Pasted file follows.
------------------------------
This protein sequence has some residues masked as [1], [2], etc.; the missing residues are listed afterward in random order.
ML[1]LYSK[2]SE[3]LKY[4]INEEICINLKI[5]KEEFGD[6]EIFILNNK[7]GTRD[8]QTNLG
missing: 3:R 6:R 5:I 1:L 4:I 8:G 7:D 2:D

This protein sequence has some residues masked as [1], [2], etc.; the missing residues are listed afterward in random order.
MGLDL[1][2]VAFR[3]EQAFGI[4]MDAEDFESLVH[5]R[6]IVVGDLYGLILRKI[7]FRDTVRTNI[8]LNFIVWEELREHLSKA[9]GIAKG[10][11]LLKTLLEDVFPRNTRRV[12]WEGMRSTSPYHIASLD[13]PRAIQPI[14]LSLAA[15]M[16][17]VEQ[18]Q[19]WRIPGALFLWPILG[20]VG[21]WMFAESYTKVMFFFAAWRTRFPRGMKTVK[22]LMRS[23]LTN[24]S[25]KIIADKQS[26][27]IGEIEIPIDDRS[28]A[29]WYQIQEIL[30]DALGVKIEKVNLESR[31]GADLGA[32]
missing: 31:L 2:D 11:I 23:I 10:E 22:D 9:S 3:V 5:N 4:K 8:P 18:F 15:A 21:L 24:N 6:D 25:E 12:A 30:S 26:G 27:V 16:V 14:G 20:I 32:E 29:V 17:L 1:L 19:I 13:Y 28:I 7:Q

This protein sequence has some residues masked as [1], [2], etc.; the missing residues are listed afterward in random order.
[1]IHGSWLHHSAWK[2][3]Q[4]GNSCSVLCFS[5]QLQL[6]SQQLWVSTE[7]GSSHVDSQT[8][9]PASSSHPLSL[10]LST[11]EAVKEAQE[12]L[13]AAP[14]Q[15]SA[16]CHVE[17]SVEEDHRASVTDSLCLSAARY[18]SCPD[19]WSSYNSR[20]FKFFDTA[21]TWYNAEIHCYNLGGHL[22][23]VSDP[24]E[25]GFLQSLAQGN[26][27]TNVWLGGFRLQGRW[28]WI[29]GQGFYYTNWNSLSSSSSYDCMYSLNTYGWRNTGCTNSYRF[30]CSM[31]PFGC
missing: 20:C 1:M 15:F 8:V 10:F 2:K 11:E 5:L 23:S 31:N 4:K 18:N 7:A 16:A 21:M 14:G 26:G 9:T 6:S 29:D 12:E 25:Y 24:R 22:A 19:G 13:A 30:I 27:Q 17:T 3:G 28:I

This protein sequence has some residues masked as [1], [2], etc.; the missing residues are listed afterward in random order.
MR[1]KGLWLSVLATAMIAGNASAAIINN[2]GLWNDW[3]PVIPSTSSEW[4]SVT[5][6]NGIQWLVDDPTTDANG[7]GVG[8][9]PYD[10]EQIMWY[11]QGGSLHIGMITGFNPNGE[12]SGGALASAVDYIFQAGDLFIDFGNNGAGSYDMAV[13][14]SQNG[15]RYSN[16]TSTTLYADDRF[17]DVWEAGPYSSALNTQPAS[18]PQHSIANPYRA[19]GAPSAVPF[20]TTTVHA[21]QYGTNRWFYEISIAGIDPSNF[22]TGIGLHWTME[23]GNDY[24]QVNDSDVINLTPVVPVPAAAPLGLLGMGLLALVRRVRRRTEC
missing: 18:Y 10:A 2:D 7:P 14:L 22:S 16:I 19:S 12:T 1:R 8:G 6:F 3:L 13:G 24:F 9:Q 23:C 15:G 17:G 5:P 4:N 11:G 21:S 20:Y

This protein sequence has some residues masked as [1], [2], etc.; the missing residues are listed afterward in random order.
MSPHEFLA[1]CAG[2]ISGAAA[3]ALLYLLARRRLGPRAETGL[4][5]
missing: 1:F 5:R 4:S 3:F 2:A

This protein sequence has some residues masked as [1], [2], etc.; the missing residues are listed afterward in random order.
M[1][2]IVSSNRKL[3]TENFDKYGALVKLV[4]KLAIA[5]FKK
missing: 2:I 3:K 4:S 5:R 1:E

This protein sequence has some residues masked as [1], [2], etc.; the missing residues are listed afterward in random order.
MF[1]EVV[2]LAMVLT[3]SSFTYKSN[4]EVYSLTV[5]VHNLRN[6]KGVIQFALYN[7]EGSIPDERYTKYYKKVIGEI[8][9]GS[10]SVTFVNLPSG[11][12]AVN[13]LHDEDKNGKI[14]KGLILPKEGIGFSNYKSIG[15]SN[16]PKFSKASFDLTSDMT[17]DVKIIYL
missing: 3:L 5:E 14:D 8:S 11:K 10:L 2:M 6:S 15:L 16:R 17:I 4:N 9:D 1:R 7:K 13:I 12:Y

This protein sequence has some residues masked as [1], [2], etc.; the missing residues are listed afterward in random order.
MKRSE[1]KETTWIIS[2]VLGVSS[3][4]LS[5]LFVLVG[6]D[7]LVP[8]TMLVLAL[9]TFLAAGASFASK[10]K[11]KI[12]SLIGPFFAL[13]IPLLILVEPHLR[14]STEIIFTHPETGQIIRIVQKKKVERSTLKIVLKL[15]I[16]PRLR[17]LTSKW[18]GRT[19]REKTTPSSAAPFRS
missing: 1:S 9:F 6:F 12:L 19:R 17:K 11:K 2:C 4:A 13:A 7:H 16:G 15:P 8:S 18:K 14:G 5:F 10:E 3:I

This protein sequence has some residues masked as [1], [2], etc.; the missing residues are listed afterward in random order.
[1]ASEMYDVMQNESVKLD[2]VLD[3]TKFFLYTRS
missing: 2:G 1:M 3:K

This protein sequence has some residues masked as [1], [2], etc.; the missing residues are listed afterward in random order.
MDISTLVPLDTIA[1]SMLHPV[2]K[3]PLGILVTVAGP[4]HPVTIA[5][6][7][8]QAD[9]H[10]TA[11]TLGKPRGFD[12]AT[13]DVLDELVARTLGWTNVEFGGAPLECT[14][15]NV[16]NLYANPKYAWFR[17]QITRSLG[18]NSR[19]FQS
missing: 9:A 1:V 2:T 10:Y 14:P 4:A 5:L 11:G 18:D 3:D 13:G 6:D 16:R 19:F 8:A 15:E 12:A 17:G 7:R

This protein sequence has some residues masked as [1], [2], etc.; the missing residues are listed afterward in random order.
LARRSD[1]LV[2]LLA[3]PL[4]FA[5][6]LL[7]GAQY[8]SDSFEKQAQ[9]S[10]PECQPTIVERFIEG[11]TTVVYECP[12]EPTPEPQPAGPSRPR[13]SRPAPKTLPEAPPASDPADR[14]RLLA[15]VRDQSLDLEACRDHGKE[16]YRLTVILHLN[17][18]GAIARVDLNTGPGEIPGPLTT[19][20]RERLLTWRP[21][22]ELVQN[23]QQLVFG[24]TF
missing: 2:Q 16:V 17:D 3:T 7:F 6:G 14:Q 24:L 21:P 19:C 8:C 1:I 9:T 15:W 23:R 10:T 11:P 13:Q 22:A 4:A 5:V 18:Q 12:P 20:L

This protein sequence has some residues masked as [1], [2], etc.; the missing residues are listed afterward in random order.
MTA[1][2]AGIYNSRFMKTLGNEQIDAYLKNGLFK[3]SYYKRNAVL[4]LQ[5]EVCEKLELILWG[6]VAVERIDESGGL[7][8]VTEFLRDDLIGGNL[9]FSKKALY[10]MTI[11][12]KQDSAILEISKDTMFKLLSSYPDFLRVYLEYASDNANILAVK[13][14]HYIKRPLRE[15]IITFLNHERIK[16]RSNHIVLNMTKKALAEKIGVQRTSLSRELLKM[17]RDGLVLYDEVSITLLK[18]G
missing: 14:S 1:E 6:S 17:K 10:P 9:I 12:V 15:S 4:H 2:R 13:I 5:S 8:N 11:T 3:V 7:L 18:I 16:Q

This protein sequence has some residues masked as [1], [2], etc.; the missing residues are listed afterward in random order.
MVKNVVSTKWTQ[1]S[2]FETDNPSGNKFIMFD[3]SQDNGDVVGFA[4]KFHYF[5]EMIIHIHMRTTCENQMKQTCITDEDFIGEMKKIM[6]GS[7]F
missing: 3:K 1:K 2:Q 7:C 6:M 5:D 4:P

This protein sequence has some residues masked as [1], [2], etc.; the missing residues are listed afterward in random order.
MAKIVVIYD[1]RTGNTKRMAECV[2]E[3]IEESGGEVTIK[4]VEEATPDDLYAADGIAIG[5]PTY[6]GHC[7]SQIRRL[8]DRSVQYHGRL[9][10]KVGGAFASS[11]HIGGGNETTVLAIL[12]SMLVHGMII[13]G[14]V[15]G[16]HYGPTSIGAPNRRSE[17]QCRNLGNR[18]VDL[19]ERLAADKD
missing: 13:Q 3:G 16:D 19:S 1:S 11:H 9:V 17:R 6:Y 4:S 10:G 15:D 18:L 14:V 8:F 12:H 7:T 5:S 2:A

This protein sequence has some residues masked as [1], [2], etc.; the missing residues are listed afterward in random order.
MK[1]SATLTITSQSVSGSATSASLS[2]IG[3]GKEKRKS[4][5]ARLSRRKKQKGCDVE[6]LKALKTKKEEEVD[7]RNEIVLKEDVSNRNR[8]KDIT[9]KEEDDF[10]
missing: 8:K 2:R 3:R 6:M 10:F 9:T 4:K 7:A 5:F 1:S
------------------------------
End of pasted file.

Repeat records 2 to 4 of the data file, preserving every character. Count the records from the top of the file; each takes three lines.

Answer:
This protein sequence has some residues masked as [1], [2], etc.; the missing residues are listed afterward in random order.
MGLDL[1][2]VAFR[3]EQAFGI[4]MDAEDFESLVH[5]R[6]IVVGDLYGLILRKI[7]FRDTVRTNI[8]LNFIVWEELREHLSKA[9]GIAKG[10][11]LLKTLLEDVFPRNTRRV[12]WEGMRSTSPYHIASLD[13]PRAIQPI[14]LSLAA[15]M[16][17]VEQ[18]Q[19]WRIPGALFLWPILG[20]VG[21]WMFAESYTKVMFFFAAWRTRFPRGMKTVK[22]LMRS[23]LTN[24]S[25]KIIADKQS[26][27]IGEIEIPIDDRS[28]A[29]WYQIQEIL[30]DALGVKIEKVNLESR[31]GADLGA[32]
missing: 31:L 2:D 11:I 23:I 10:E 22:D 9:S 3:V 5:N 4:K 8:P 18:F 15:A 21:L 24:N 6:D 25:E 12:A 30:S 26:G 27:V 16:V 14:G 20:I 32:E 29:V 17:L 1:L 19:I 13:Y 28:I 7:Q

This protein sequence has some residues masked as [1], [2], etc.; the missing residues are listed afterward in random order.
[1]IHGSWLHHSAWK[2][3]Q[4]GNSCSVLCFS[5]QLQL[6]SQQLWVSTE[7]GSSHVDSQT[8][9]PASSSHPLSL[10]LST[11]EAVKEAQE[12]L[13]AAP[14]Q[15]SA[16]CHVE[17]SVEEDHRASVTDSLCLSAARY[18]SCPD[19]WSSYNSR[20]FKFFDTA[21]TWYNAEIHCYNLGGHL[22][23]VSDP[24]E[25]GFLQSLAQGN[26][27]TNVWLGGFRLQGRW[28]WI[29]GQGFYYTNWNSLSSSSSYDCMYSLNTYGWRNTGCTNSYRF[30]CSM[31]PFGC
missing: 20:C 1:M 15:F 8:V 10:F 2:K 11:E 5:L 23:S 31:N 4:K 18:N 7:A 16:A 21:M 14:G 26:G 9:T 6:S 29:D 12:E 25:Y 24:R 22:A 19:G 13:A 30:I 27:Q 17:T 3:G 28:I

This protein sequence has some residues masked as [1], [2], etc.; the missing residues are listed afterward in random order.
MR[1]KGLWLSVLATAMIAGNASAAIINN[2]GLWNDW[3]PVIPSTSSEW[4]SVT[5][6]NGIQWLVDDPTTDANG[7]GVG[8][9]PYD[10]EQIMWY[11]QGGSLHIGMITGFNPNGE[12]SGGALASAVDYIFQAGDLFIDFGNNGAGSYDMAV[13][14]SQNG[15]RYSN[16]TSTTLYADDRF[17]DVWEAGPYSSALNTQPAS[18]PQHSIANPYRA[19]GAPSAVPF[20]TTTVHA[21]QYGTNRWFYEISIAGIDPSNF[22]TGIGLHWTME[23]GNDY[24]QVNDSDVINLTPVVPVPAAAPLGLLGMGLLALVRRVRRRTEC
missing: 18:Y 10:A 2:D 7:P 14:L 22:S 16:I 19:S 12:T 1:R 8:G 6:F 3:L 13:G 24:F 9:Q 23:C 15:G 17:G 5:P 4:N 11:G 21:S 20:Y